The waning half moon was shining bright in the pre-dawn sky. As the sun began to rise over the marsh I scanned for signs of birds. Seeing none, the Broward seems even more empty as the low tide exposes the muddy river bottom. I sit and wait.
In the distance I see a Great Blue Heron and some night herons feeding in the mud flats revealed by the tide. Pretty soon I hear a familiar sound as the Tricolored Heron flies up the channel followed by a Snowy Egret. Seems wherever the one goes, the other follows. My name for these two is “The Bickersons” because they love to ruffle each other’s feathers. The Snowy finally returns to the dock and alights on the edge. The morning sun is just beginning to fill the marsh darkness and reflects in the bird’s eye and makes the white feathers begin to gleam. It hops into the tidal stream as it begins to slowly fill. I practice my white balance techniques on the bird trying not to blow out the white color in the every brightening sunlight. Some of you may remember The Hokey Pokey! The Snowy Egret appears to be doing its own version called the "Snowy Pokey". It lifts its right foot in and then out and the ruffles up its feathers and shakes them all about. When finished with ruffling the Egret looks up, and goes on as if everything is in place now and life is good. I bet Janet the Hairdresser would love to straighten hair as well as this bird straightens its ruffled feathers out. Looking back into the channel I see a Clapper Rail (rarely seen) come out in the open, swim the small tidal stream and begin to feed in the mud. Also called “mud hens” these small birds were once nearly hunted to extinction. Its ability to run through the thick march grass is where we get the term “skinny as a rail”. The eggs are reported to be especially delicious and are a favorite to the local raccoons. They lay up to a dozen at a time and both parents share the sitting and brooding duties. I wonder if I will see any young ones soon. The adults are rarely seen so I hope the young provide at least a few opportunities this spring. The Osprey has been frequently seen carrying fish to a nest somewhere in the vicinity. I suspect that there are now more beaks to feed as it seems to be in a hurry to deliver the fish. As I scan the morning blue sky the bright white wings of a Great Egret reflect sunlight as it flies by. The beak is showing the bright green mating color around the base and eyes. I think I know where women got the idea for eye shadow colors now!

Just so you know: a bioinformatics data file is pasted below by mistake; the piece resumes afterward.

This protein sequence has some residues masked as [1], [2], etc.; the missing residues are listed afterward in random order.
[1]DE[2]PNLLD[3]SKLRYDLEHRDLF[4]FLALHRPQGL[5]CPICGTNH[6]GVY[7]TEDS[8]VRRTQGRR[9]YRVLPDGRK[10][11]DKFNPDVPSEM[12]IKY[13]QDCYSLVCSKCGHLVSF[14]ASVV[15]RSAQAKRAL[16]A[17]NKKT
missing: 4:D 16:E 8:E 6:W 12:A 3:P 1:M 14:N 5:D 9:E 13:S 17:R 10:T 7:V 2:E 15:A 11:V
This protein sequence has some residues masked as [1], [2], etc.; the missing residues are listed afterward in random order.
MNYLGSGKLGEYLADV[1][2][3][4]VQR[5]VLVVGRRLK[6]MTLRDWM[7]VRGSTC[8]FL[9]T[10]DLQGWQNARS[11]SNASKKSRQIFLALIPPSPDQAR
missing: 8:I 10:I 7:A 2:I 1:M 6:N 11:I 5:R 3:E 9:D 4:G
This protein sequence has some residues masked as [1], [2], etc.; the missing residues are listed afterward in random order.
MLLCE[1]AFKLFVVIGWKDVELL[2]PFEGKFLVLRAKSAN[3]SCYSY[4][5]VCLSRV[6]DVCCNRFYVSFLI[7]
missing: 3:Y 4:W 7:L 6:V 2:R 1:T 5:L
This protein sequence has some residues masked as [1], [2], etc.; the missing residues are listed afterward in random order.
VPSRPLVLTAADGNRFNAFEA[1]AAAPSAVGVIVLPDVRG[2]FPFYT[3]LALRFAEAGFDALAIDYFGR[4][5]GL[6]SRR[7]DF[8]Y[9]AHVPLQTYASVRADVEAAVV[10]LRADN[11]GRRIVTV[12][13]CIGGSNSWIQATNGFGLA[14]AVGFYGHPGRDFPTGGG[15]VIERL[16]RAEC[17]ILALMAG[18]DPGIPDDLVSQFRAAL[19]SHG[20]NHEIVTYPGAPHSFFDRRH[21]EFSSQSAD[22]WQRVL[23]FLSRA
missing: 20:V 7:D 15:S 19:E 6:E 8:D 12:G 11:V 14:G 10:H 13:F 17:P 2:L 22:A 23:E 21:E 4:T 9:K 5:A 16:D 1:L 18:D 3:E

How do you handle it when your feathers get ruffled? Mine seem to get ruffled a lot easier the older I get. I don’t think I ever learned the Snowy Pokey technique the Egret seemed to use and just smooth them out and walk on. Maybe this ole dog can learn a new trick. Maybe not. Coffee anyone? Be Blessed. Harry